For example, the English law is such, or was until a year or two ago, that girls over sixteen years of age who had neither property nor rank could be decoyed and sold into this traffic without such action constituting a crime. Worse than this, orphans even under sixteen years of age could be decoyed in like manner. For such orphans there was no legal protection whatever. Conditions are such in some cities that this enslavement of and traffic in young girls is regarded as legitimate business by at least some of the authorities. Out of such conditions has arisen the need to teach young girls and even children how to take care of themselves.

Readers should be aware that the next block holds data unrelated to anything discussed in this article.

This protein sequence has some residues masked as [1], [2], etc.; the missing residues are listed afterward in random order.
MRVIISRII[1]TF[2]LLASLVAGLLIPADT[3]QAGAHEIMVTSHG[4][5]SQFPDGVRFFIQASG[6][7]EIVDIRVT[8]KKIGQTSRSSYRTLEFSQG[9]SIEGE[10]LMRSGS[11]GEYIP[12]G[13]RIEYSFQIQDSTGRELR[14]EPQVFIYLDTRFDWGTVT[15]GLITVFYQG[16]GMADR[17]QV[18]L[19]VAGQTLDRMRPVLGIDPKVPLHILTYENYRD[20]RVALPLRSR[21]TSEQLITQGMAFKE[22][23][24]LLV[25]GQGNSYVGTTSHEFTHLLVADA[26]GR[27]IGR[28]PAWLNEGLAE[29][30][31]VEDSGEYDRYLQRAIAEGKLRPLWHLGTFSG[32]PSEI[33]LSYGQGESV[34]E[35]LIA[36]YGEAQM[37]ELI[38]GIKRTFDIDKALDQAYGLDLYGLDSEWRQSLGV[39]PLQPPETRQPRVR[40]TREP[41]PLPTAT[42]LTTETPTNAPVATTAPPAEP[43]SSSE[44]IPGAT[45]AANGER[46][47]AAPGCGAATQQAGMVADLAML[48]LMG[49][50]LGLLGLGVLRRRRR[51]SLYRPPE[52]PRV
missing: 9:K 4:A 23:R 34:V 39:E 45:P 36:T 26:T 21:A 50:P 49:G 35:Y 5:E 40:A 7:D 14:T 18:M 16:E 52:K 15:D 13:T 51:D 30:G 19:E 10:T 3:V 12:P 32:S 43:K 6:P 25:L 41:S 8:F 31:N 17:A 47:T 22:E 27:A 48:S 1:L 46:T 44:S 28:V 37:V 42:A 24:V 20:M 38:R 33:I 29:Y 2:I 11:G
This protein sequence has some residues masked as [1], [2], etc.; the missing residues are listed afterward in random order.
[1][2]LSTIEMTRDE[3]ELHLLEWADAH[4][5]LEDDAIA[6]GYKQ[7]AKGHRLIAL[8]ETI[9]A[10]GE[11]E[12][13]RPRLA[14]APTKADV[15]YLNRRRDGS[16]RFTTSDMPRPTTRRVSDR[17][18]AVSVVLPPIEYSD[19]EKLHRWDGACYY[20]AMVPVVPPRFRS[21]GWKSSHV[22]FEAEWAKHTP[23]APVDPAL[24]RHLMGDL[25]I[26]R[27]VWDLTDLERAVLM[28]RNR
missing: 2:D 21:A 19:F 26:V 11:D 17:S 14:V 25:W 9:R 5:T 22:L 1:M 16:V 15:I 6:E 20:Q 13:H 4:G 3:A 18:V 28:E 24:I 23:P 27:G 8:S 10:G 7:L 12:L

Of the ordinary, every-day temptations of girls at school and in business we shall say but little, as these should be well known to every parent, and vigilantly guarded against. The young girls who leave their homes to go into domestic service or business are frequently exposed to great dangers. The more carefully their innocence has been guarded, in other words, the more ignorant they are of sexual matters, the greater is their peril. After the day’s work is done, such girls generally have unrestricted liberty to go where they like and do what they please, and they often spend their time on the streets. This gives many opportunities for chance acquaintances with men which are fraught with many dangers, and often lead to the ruin of innocent and ignorant young girls. Too often such a girl is betrayed, and she finds herself, almost before she knows, the prospective mother of an undesired child. Such pitiful tragedies, which are of almost every-day occurrence, could be easily prevented by a few words of advice and warning. It is knowledge which will keep the girls pure; knowledge and loving sympathetic counsel on the part of some older person who is not in ignorance of the world and its ways.